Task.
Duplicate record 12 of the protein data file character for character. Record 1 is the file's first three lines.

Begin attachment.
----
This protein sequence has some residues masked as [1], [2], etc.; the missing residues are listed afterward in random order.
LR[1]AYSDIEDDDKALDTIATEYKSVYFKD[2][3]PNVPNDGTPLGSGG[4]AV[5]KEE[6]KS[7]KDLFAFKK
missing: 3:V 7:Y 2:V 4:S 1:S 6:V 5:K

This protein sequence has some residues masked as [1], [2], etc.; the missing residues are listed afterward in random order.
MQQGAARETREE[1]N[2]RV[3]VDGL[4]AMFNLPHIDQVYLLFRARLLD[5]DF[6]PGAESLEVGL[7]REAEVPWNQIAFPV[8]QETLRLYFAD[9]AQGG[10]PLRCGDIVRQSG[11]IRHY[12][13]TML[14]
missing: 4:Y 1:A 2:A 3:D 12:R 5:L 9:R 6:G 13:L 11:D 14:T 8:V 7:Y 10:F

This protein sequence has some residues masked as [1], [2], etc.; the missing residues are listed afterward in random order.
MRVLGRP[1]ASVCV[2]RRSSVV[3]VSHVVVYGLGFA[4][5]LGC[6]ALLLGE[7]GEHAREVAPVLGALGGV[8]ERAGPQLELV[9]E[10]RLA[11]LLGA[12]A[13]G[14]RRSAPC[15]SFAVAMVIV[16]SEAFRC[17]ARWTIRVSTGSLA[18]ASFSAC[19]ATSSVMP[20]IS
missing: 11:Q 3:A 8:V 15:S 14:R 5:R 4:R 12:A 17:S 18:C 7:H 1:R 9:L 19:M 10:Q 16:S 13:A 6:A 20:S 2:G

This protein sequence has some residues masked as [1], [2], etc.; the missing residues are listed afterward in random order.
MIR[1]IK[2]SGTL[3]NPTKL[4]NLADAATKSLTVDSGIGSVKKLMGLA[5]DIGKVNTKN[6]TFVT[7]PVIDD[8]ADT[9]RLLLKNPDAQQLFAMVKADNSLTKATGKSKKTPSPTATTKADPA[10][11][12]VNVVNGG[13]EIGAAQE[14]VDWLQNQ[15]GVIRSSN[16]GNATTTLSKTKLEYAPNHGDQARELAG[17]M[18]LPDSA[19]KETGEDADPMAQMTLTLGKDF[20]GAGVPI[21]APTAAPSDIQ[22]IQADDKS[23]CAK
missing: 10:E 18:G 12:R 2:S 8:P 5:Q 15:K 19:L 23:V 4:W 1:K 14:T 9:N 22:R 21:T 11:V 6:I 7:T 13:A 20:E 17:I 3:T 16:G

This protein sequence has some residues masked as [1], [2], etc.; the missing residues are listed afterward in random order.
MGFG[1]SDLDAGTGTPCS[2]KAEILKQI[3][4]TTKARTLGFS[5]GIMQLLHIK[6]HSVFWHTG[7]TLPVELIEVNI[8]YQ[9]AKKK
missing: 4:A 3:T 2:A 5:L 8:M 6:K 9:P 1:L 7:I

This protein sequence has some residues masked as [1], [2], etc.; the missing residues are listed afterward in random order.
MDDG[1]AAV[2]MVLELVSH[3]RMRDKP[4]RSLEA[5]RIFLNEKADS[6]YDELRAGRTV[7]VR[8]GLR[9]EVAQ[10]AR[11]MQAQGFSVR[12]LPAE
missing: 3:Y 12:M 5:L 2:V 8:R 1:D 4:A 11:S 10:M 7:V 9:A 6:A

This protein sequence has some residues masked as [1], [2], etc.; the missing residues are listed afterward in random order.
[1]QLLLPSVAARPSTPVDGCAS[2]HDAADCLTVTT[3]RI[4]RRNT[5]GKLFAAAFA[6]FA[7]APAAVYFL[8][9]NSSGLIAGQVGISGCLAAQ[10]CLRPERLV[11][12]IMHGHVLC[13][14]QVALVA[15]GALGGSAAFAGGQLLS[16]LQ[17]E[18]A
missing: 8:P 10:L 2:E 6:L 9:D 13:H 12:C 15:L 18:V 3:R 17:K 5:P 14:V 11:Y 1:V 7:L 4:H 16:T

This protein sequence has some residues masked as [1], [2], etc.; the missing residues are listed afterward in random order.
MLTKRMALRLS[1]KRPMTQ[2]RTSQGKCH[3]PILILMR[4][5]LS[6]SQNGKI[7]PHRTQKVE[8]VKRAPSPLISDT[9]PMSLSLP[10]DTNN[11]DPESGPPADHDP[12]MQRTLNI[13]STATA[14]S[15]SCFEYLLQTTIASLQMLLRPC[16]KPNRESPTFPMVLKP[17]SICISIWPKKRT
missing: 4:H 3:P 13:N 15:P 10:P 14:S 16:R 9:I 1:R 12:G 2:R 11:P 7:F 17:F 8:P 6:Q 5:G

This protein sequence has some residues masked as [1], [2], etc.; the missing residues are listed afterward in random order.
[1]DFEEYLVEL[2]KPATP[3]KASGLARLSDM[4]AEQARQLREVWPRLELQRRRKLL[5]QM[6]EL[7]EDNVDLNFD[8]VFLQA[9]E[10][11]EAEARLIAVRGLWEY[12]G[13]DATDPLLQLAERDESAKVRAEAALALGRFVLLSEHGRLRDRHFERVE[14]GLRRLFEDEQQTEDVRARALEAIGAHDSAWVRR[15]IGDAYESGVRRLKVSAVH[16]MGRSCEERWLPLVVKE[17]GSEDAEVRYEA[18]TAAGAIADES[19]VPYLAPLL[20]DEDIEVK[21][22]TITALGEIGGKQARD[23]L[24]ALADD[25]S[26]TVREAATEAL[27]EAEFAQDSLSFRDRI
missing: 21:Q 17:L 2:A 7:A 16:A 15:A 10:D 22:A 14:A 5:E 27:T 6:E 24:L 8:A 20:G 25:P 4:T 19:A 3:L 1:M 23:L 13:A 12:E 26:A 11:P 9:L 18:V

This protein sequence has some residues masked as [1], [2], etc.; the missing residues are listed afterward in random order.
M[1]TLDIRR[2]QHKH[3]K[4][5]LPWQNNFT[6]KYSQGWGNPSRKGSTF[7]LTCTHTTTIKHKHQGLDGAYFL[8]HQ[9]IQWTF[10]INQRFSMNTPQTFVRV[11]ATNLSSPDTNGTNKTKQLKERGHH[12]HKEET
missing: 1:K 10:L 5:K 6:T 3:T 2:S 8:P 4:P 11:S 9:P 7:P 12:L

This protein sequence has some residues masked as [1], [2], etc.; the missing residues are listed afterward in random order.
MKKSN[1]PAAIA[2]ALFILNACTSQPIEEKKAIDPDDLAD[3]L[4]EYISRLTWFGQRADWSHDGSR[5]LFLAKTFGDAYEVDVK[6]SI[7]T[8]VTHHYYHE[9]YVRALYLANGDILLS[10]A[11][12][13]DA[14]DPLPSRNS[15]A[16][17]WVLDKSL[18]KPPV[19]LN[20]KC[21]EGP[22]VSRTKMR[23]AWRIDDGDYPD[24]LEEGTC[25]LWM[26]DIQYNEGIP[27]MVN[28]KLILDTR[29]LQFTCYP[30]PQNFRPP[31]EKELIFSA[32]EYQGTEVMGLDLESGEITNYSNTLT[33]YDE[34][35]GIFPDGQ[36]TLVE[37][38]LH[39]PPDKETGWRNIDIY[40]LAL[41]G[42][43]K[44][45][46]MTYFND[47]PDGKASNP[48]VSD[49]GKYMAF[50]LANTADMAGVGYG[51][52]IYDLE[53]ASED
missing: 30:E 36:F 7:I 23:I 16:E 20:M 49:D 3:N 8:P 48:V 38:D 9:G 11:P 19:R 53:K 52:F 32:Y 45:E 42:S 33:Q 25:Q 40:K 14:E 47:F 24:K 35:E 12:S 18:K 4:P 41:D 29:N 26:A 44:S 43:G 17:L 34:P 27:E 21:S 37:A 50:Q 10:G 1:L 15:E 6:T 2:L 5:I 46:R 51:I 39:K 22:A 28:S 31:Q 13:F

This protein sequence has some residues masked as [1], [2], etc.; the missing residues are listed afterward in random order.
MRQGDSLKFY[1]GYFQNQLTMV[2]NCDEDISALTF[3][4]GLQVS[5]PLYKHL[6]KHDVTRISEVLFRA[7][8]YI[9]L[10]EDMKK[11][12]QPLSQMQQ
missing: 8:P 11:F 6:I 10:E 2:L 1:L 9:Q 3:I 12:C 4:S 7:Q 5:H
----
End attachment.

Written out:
This protein sequence has some residues masked as [1], [2], etc.; the missing residues are listed afterward in random order.
MRQGDSLKFY[1]GYFQNQLTMV[2]NCDEDISALTF[3][4]GLQVS[5]PLYKHL[6]KHDVTRISEVLFRA[7][8]YI[9]L[10]EDMKK[11][12]QPLSQMQQ
missing: 8:P 11:F 6:I 10:E 2:L 1:L 9:Q 3:I 12:C 4:S 7:Q 5:H